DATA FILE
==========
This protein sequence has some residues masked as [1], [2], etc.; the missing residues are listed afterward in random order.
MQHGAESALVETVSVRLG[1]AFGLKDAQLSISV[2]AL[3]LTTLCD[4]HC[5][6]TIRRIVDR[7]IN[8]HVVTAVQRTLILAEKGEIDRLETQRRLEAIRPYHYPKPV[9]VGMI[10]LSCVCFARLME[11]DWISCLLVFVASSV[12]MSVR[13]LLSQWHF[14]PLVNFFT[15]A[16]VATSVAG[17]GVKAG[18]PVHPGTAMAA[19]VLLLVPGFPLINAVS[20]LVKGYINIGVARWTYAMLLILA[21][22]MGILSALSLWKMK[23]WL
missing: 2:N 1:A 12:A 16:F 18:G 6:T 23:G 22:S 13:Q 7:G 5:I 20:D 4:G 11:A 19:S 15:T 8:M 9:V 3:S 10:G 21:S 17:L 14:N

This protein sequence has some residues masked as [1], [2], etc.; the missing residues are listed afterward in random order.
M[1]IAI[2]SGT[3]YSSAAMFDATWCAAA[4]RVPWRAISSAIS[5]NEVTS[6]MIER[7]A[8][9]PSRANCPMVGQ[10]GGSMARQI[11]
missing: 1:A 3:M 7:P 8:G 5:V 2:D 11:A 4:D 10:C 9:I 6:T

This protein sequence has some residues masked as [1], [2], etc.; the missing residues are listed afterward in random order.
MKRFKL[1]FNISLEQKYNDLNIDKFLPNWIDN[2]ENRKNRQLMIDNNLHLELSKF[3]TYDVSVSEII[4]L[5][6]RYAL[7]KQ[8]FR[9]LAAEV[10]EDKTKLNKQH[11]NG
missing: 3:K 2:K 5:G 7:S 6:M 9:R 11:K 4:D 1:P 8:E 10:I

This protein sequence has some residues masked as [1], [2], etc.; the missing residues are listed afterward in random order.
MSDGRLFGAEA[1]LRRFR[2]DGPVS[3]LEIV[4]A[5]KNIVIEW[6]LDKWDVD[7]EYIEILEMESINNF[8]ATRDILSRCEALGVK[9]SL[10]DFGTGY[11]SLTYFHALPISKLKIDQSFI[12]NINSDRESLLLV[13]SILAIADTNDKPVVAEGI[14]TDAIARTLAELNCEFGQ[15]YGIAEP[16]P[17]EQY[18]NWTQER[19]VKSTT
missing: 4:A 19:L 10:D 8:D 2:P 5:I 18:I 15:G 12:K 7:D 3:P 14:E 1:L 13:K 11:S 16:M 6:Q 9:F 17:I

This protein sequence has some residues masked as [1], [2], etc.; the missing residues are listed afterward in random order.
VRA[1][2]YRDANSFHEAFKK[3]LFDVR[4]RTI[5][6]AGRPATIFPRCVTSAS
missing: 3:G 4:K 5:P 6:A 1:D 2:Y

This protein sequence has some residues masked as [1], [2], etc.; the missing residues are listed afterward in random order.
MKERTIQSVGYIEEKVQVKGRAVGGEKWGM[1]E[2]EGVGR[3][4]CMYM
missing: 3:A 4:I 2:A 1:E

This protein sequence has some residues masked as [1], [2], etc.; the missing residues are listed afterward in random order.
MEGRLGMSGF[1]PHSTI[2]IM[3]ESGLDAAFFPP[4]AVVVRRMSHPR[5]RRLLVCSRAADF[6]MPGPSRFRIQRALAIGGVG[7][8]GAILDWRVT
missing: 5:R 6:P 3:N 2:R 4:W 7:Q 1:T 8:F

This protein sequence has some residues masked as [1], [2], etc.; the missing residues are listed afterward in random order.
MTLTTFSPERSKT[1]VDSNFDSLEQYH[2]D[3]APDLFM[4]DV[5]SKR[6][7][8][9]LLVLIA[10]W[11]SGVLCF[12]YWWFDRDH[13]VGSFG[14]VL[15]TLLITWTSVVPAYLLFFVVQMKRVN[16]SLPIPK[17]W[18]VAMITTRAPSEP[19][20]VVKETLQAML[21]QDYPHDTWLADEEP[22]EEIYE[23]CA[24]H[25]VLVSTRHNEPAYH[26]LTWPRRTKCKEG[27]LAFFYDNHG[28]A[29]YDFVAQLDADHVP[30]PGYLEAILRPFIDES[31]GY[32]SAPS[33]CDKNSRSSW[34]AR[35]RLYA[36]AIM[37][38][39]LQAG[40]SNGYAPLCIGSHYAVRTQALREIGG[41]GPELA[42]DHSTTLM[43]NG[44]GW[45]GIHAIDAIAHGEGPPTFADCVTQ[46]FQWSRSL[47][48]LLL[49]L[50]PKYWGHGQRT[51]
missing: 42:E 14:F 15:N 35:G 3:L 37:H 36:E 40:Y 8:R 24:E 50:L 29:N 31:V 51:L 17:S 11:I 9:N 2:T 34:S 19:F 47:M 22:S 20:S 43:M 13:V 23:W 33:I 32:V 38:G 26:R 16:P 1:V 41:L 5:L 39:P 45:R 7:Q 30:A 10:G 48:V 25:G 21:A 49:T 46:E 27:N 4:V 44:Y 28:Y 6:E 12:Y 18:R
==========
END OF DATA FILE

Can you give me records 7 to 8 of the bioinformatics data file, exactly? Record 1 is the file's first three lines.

This protein sequence has some residues masked as [1], [2], etc.; the missing residues are listed afterward in random order.
MEGRLGMSGF[1]PHSTI[2]IM[3]ESGLDAAFFPP[4]AVVVRRMSHPR[5]RRLLVCSRAADF[6]MPGPSRFRIQRALAIGGVG[7][8]GAILDWRVT
missing: 5:R 6:P 3:N 2:R 4:W 7:Q 1:T 8:F

This protein sequence has some residues masked as [1], [2], etc.; the missing residues are listed afterward in random order.
MTLTTFSPERSKT[1]VDSNFDSLEQYH[2]D[3]APDLFM[4]DV[5]SKR[6][7][8][9]LLVLIA[10]W[11]SGVLCF[12]YWWFDRDH[13]VGSFG[14]VL[15]TLLITWTSVVPAYLLFFVVQMKRVN[16]SLPIPK[17]W[18]VAMITTRAPSEP[19][20]VVKETLQAML[21]QDYPHDTWLADEEP[22]EEIYE[23]CA[24]H[25]VLVSTRHNEPAYH[26]LTWPRRTKCKEG[27]LAFFYDNHG[28]A[29]YDFVAQLDADHVP[30]PGYLEAILRPFIDES[31]GY[32]SAPS[33]CDKNSRSSW[34]AR[35]RLYA[36]AIM[37][38][39]LQAG[40]SNGYAPLCIGSHYAVRTQALREIGG[41]GPELA[42]DHSTTLM[43]NG[44]GW[45]GIHAIDAIAHGEGPPTFADCVTQ[46]FQWSRSL[47][48]LLL[49]L[50]PKYWGHGQRT[51]
missing: 42:E 14:F 15:N 35:G 3:L 37:H 36:E 40:Y 8:R 24:E 50:L 29:N 31:V 51:L 17:S 11:I 9:N 2:T 34:S 19:F 47:M 22:S 20:S 43:M 13:V 23:W 33:I 32:V 38:G 26:R 16:P 1:V 41:L 5:L 39:P 45:R 7:Q 30:A 10:G 48:V 25:G 21:A 49:T 46:E 27:N 4:V 44:Y 28:Y 6:E 12:Y 18:R